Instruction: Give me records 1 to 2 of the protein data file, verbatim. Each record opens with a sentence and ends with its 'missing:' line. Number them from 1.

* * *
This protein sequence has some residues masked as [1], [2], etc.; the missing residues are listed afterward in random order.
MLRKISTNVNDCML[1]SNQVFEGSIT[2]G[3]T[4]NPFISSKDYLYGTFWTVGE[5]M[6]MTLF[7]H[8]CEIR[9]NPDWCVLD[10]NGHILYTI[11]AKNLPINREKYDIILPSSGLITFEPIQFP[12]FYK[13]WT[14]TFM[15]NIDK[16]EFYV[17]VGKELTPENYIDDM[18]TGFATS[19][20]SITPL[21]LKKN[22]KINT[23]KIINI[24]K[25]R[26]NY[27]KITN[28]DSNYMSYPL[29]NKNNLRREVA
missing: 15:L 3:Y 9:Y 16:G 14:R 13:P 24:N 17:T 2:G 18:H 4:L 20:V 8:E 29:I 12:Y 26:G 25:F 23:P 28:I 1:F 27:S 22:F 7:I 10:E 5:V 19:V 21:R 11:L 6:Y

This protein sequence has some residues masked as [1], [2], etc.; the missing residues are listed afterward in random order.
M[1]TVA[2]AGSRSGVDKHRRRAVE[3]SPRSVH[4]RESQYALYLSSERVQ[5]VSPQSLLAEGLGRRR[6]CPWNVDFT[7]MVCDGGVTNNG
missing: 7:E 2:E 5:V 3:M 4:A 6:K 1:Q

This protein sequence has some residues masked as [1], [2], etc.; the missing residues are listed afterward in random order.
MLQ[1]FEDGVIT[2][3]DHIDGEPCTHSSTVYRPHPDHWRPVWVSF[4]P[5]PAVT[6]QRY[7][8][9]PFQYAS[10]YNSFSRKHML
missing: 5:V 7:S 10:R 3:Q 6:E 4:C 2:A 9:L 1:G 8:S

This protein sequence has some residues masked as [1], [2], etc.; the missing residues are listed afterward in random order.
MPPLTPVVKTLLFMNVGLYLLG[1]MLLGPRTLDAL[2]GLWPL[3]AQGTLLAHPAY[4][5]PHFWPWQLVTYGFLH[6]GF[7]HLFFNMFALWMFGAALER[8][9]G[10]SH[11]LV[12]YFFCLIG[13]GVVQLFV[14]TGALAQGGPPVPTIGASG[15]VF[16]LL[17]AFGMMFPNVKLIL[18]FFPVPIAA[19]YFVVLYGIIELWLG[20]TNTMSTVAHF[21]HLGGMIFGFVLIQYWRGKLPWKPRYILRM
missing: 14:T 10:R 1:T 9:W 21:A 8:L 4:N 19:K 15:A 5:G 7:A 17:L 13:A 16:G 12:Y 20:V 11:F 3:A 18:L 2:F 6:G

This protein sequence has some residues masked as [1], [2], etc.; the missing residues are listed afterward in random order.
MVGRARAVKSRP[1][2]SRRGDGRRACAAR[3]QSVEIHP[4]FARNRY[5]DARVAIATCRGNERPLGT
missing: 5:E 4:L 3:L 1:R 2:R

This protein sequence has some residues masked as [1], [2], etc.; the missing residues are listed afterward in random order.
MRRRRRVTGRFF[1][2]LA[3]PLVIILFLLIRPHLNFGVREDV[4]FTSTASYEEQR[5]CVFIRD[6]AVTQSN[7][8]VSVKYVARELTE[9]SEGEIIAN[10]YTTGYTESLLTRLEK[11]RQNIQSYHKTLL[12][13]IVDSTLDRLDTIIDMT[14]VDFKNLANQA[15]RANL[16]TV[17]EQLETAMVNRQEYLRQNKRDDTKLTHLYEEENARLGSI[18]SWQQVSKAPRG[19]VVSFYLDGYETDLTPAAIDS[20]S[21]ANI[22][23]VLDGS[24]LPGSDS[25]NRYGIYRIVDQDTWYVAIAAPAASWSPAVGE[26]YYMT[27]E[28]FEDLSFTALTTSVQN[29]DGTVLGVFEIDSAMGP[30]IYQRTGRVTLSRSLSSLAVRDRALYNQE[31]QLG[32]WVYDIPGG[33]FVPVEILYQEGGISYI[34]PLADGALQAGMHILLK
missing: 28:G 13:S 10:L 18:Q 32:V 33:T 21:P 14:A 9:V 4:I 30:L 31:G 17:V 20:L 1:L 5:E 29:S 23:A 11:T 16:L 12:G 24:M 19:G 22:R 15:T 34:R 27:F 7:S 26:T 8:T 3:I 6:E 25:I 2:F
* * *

This protein sequence has some residues masked as [1], [2], etc.; the missing residues are listed afterward in random order.
MLRKISTNVNDCML[1]SNQVFEGSIT[2]G[3]T[4]NPFISSKDYLYGTFWTVGE[5]M[6]MTLF[7]H[8]CEIR[9]NPDWCVLD[10]NGHILYTI[11]AKNLPINREKYDIILPSSGLITFEPIQFP[12]FYK[13]WT[14]TFM[15]NIDK[16]EFYV[17]VGKELTPENYIDDM[18]TGFATS[19][20]SITPL[21]LKKN[22]KINT[23]KIINI[24]K[25]R[26]NY[27]KITN[28]DSNYMSYPL[29]NKNNLRREVA
missing: 15:L 3:Y 9:Y 16:G 14:R 13:P 24:N 17:T 2:G 18:H 4:L 20:V 8:E 29:I 12:Y 26:G 25:F 23:P 28:I 1:F 27:S 22:F 7:I 10:E 5:V 19:V 21:R 11:L 6:Y

This protein sequence has some residues masked as [1], [2], etc.; the missing residues are listed afterward in random order.
M[1]TVA[2]AGSRSGVDKHRRRAVE[3]SPRSVH[4]RESQYALYLSSERVQ[5]VSPQSLLAEGLGRRR[6]CPWNVDFT[7]MVCDGGVTNNG
missing: 7:E 2:E 5:V 3:M 4:A 6:K 1:Q